Trust in the Lord with all your heart, and lean not on your own understanding; In all your ways acknowledge Him, and He shall direct your paths. Proverbs 3:5-6
When I lived in Boynton Beach I attended a midday prayer service. I was asked to choose a hymn that spoke to my heart and read it. I choose Trust and Obey because it has been a favorite since childhood. Trust and Obey is my ‘go to’ hymn when I don’t understand why things aren’t going as planned in my life. The message serves as a personal reminder of how I need to trust in Him during trials.
Daniel Towner, who wrote the melody to Trust and Obey, inherited his love of music from his father. While growing up, Daniel studied with some of the finest musicians available and began his career as worship leader in a Methodist church in New York. Later, he served in Ohio and Kentucky before being tapped to travel with evangelist D.L. Moody in 1885.
He once explained how this hymn came to be written: “Mr. Moody was conducting a series of meeting in Massachusetts, and I had the pleasure of singing for him there. One night a young man rose in a testimony meeting and said, “I am not quite sure, but I am going to trust, and I am going to obey.” (Amen!) I just jotted that sentence down, and sent it with the little story to Rev. Sammis, a Presbyterian minister.”
Sammies wrote a poem based on the phrase “trust and obey,” and sent it back to Towner, who went to work on the music.
However, while working on the music to Trust and Obey Dr. Towner became discouraged. That evening in his home, he crumpled up the paper and threw the manuscript into the wastebasket. The next morning, as his wife was straightening his office, she retrieved the crumpled paper and sang over the words and melody to herself. She left it on the organ and encouraged her husband to work on it some more, telling him, “I feel the melody you have written is just what is needed to carry the message.” She was right.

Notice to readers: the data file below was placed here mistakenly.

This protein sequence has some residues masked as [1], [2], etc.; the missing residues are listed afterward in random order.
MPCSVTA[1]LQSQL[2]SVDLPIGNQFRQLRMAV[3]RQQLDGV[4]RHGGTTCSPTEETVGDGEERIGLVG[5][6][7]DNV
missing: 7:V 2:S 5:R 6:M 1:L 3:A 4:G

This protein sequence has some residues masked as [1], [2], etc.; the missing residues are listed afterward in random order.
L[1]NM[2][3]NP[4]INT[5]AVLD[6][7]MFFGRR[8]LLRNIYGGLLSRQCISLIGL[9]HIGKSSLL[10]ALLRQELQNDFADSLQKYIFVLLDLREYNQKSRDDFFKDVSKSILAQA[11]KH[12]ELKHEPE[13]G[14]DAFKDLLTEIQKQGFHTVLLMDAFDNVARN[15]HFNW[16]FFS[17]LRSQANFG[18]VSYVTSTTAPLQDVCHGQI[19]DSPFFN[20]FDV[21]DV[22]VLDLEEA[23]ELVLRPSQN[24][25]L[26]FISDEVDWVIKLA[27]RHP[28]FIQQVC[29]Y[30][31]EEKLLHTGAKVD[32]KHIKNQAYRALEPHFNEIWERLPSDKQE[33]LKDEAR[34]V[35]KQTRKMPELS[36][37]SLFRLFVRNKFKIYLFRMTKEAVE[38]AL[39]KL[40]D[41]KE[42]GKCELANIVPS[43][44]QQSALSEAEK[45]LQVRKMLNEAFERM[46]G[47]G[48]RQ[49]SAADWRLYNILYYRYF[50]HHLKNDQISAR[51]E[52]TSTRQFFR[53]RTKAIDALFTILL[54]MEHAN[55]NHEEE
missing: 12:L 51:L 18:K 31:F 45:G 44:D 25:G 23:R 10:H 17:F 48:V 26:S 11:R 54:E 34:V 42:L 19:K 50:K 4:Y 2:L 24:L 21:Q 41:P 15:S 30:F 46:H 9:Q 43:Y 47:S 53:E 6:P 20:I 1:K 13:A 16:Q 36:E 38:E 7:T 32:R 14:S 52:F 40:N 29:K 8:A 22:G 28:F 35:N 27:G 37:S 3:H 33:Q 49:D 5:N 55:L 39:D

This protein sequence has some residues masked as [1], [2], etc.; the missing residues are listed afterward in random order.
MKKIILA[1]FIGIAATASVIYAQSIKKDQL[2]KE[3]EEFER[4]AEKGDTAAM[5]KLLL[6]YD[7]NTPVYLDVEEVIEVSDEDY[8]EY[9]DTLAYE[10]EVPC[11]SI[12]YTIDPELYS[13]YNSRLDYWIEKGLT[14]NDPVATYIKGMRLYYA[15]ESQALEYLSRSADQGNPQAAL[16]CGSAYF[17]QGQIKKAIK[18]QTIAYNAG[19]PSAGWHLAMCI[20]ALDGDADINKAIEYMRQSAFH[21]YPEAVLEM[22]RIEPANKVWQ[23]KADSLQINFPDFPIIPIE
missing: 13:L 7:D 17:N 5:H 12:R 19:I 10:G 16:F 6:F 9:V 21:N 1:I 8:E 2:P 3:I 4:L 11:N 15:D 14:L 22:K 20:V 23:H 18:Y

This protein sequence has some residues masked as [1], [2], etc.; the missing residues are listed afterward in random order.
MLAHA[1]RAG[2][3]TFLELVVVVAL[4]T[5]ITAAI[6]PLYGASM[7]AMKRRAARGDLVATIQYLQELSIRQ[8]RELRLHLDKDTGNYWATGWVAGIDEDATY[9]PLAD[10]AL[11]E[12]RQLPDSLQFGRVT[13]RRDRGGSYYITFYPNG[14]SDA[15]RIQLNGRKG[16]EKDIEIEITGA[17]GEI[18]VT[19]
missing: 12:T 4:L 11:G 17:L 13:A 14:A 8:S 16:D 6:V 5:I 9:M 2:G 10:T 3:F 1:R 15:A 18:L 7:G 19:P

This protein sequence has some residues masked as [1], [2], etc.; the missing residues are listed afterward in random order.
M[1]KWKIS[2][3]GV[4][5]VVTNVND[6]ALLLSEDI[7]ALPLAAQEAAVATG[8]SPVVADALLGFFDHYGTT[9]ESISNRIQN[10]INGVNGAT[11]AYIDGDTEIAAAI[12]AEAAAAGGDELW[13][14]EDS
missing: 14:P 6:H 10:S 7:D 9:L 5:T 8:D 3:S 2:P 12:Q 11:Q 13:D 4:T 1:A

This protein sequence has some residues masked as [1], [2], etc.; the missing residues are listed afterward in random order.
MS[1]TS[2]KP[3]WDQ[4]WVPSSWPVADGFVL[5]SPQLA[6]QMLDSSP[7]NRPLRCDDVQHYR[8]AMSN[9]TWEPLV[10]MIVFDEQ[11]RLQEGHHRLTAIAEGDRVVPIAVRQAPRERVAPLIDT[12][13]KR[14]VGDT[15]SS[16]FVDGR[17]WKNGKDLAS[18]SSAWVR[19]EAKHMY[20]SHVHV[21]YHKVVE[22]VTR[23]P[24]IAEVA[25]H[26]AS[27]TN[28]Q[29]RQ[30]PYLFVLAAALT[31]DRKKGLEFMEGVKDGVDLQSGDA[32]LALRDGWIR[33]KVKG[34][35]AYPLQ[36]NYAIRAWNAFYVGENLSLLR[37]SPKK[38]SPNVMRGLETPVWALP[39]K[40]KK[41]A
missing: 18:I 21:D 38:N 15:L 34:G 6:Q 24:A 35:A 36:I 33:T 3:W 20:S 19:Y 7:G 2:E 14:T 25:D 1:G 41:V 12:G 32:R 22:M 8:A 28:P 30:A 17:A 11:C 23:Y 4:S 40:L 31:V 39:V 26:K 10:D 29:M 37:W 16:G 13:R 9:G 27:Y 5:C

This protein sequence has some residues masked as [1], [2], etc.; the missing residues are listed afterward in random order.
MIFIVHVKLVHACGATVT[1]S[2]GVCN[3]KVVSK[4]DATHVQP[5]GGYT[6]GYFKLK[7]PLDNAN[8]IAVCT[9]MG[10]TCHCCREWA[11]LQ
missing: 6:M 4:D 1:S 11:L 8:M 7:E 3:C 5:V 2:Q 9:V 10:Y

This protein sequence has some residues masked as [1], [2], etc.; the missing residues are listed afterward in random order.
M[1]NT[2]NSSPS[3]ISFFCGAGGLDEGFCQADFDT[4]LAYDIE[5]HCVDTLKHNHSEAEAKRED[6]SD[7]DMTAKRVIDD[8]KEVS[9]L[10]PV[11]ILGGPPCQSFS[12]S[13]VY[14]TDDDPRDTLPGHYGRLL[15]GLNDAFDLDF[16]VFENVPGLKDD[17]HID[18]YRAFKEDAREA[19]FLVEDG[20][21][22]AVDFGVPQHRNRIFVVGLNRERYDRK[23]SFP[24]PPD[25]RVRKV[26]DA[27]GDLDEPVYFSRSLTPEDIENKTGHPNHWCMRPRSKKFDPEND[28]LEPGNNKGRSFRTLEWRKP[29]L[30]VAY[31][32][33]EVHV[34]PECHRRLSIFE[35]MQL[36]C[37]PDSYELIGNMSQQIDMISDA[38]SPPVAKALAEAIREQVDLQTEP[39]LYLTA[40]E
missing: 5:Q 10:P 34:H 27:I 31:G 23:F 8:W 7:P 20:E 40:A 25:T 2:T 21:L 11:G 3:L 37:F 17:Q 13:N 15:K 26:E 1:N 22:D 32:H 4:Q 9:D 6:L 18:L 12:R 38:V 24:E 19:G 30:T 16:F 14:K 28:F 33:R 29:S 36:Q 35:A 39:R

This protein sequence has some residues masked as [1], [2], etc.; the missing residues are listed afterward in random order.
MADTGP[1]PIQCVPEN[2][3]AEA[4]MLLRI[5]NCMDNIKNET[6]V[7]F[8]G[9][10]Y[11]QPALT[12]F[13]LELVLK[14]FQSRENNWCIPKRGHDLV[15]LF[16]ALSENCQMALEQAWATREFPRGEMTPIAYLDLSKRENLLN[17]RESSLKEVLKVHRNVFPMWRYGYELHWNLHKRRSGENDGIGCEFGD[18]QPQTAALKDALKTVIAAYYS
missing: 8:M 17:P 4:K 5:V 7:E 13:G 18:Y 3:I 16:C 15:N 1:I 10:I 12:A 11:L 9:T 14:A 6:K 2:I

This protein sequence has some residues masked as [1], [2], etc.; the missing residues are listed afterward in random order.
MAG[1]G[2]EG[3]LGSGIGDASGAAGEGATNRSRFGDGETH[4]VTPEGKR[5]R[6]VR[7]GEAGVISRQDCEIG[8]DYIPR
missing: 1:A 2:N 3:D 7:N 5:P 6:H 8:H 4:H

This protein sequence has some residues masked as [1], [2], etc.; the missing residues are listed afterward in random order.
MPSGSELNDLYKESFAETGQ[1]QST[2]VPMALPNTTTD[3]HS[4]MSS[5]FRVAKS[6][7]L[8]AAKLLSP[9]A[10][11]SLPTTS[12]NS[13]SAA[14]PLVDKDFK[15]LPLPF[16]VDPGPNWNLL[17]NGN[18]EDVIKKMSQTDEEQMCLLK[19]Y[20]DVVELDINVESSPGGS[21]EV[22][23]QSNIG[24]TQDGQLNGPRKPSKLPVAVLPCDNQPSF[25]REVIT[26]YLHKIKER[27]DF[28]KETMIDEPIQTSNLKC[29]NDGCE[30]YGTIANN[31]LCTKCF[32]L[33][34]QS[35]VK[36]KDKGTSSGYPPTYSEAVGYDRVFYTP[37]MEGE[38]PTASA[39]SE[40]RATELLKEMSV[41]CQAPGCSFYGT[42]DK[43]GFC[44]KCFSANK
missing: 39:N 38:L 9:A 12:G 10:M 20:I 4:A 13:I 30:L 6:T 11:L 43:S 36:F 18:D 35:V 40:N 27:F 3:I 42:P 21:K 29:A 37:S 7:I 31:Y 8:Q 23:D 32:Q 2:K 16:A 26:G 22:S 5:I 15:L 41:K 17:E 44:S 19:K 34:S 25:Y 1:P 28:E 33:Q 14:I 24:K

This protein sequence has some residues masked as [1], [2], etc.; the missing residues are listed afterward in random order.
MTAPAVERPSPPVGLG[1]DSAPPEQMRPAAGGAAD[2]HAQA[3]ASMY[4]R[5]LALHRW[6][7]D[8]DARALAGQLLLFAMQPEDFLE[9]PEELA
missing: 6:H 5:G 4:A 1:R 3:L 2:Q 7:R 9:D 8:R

In 1893, Dr. Towner became head of the Music Dept of the Moody Bible Institute of Chicago where he trained hundreds of young people to lead worship in music. He wrote the melodies of some of our favorite hymns, including At Calvary, My Anchor Holds and Grace greater Than All Our Sins. He also complied fourteen hymn books and wrote several textbooks.
At age 70, while leading singing in revival meetings in Missouri he suffered a seizure and died, but his music continues to live on and touch hearts. As long as we have unresolved problems and unfilled desires, we have the need to trust and obey. Click here to listen to a beautiful version of Trust and Obey: